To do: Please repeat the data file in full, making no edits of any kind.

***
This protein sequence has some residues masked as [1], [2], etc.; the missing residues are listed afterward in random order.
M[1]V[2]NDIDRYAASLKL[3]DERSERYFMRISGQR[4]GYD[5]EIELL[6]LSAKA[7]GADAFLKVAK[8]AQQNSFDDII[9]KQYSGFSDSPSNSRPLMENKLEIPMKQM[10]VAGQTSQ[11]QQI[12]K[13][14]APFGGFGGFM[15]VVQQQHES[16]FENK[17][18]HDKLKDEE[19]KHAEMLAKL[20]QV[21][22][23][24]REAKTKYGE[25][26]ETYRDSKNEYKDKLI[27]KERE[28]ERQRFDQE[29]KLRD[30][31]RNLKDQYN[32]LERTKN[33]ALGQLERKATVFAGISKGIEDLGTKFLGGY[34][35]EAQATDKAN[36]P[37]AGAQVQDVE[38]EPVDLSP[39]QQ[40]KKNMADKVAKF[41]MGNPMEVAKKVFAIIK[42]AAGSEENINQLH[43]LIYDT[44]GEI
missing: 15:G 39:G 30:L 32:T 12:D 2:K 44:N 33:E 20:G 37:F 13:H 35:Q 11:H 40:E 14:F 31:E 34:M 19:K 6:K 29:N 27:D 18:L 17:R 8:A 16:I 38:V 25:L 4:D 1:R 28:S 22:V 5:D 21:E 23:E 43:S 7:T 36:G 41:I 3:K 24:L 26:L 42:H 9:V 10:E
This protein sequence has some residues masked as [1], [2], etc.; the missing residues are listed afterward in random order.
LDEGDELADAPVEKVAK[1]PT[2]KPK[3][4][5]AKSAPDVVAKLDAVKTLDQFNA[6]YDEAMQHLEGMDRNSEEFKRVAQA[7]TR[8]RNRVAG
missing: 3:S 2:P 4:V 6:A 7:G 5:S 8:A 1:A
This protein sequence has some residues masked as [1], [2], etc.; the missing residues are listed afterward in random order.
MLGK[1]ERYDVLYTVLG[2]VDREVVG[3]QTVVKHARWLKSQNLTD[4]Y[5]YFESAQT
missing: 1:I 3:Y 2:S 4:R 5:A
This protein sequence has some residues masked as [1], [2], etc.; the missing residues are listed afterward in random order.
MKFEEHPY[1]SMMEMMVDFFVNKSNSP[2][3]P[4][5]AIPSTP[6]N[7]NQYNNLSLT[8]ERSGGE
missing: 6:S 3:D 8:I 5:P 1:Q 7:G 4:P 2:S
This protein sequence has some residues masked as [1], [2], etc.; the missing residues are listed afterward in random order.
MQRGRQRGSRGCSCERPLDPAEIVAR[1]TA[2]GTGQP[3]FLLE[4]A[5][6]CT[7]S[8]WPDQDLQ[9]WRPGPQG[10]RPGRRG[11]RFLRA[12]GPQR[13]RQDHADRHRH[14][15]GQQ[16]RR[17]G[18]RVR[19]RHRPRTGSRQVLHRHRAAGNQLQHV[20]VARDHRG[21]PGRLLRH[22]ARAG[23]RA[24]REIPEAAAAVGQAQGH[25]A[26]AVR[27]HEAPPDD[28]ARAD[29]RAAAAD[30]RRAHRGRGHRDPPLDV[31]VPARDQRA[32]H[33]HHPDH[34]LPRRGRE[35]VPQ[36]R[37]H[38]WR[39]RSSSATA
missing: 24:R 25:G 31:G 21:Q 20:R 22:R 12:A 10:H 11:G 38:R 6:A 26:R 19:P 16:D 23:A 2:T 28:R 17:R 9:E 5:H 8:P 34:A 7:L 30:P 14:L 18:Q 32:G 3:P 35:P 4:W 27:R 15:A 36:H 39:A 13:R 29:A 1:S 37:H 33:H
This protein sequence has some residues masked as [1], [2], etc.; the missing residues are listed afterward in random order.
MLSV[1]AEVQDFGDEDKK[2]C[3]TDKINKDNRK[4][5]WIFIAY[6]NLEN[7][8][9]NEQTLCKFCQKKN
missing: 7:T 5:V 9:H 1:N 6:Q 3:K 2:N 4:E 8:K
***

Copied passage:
This protein sequence has some residues masked as [1], [2], etc.; the missing residues are listed afterward in random order.
M[1]V[2]NDIDRYAASLKL[3]DERSERYFMRISGQR[4]GYD[5]EIELL[6]LSAKA[7]GADAFLKVAK[8]AQQNSFDDII[9]KQYSGFSDSPSNSRPLMENKLEIPMKQM[10]VAGQTSQ[11]QQI[12]K[13][14]APFGGFGGFM[15]VVQQQHES[16]FENK[17][18]HDKLKDEE[19]KHAEMLAKL[20]QV[21][22][23][24]REAKTKYGE[25][26]ETYRDSKNEYKDKLI[27]KERE[28]ERQRFDQE[29]KLRD[30][31]RNLKDQYN[32]LERTKN[33]ALGQLERKATVFAGISKGIEDLGTKFLGGY[34][35]EAQATDKAN[36]P[37]AGAQVQDVE[38]EPVDLSP[39]QQ[40]KKNMADKVAKF[41]MGNPMEVAKKVFAIIK[42]AAGSEENINQLH[43]LIYDT[44]GEI
missing: 15:G 39:G 30:L 32:T 12:D 2:K 44:N 33:E 20:G 37:F 13:H 35:Q 11:H 40:E 14:F 31:E 34:M 19:K 6:K 29:N 27:D 18:L 17:R 8:A 16:I 38:V 25:L 4:D 1:R 28:S 22:V 5:D 21:E 23:E 43:S 7:T 36:G 41:I 3:K 24:L 26:L 42:H 9:V 10:E
This protein sequence has some residues masked as [1], [2], etc.; the missing residues are listed afterward in random order.
LDEGDELADAPVEKVAK[1]PT[2]KPK[3][4][5]AKSAPDVVAKLDAVKTLDQFNA[6]YDEAMQHLEGMDRNSEEFKRVAQA[7]TR[8]RNRVAG
missing: 3:S 2:P 4:V 6:A 7:G 5:S 8:A 1:A
This protein sequence has some residues masked as [1], [2], etc.; the missing residues are listed afterward in random order.
MLGK[1]ERYDVLYTVLG[2]VDREVVG[3]QTVVKHARWLKSQNLTD[4]Y[5]YFESAQT
missing: 1:I 3:Y 2:S 4:R 5:A
This protein sequence has some residues masked as [1], [2], etc.; the missing residues are listed afterward in random order.
MKFEEHPY[1]SMMEMMVDFFVNKSNSP[2][3]P[4][5]AIPSTP[6]N[7]NQYNNLSLT[8]ERSGGE
missing: 6:S 3:D 8:I 5:P 1:Q 7:G 4:P 2:S
This protein sequence has some residues masked as [1], [2], etc.; the missing residues are listed afterward in random order.
MQRGRQRGSRGCSCERPLDPAEIVAR[1]TA[2]GTGQP[3]FLLE[4]A[5][6]CT[7]S[8]WPDQDLQ[9]WRPGPQG[10]RPGRRG[11]RFLRA[12]GPQR[13]RQDHADRHRH[14][15]GQQ[16]RR[17]G[18]RVR[19]RHRPRTGSRQVLHRHRAAGNQLQHV[20]VARDHRG[21]PGRLLRH[22]ARAG[23]RA[24]REIPEAAAAVGQAQGH[25]A[26]AVR[27]HEAPPDD[28]ARAD[29]RAAAAD[30]RRAHRGRGHRDPPLDV[31]VPARDQRA[32]H[33]HHPDH[34]LPRRGRE[35]VPQ[36]R[37]H[38]WR[39]RSSSATA
missing: 24:R 25:G 31:G 21:Q 20:R 22:R 12:A 10:H 11:G 38:R 6:A 26:R 19:P 16:D 23:A 2:T 28:R 17:R 9:E 5:H 8:P 34:A 7:L 30:P 14:L 18:Q 32:G 3:P 35:P 4:W 27:R 15:A 36:H 39:A 13:R 29:A 1:S 37:H 33:H
This protein sequence has some residues masked as [1], [2], etc.; the missing residues are listed afterward in random order.
MLSV[1]AEVQDFGDEDKK[2]C[3]TDKINKDNRK[4][5]WIFIAY[6]NLEN[7][8][9]NEQTLCKFCQKKN
missing: 7:T 5:V 9:H 1:N 6:Q 3:K 2:N 4:E 8:K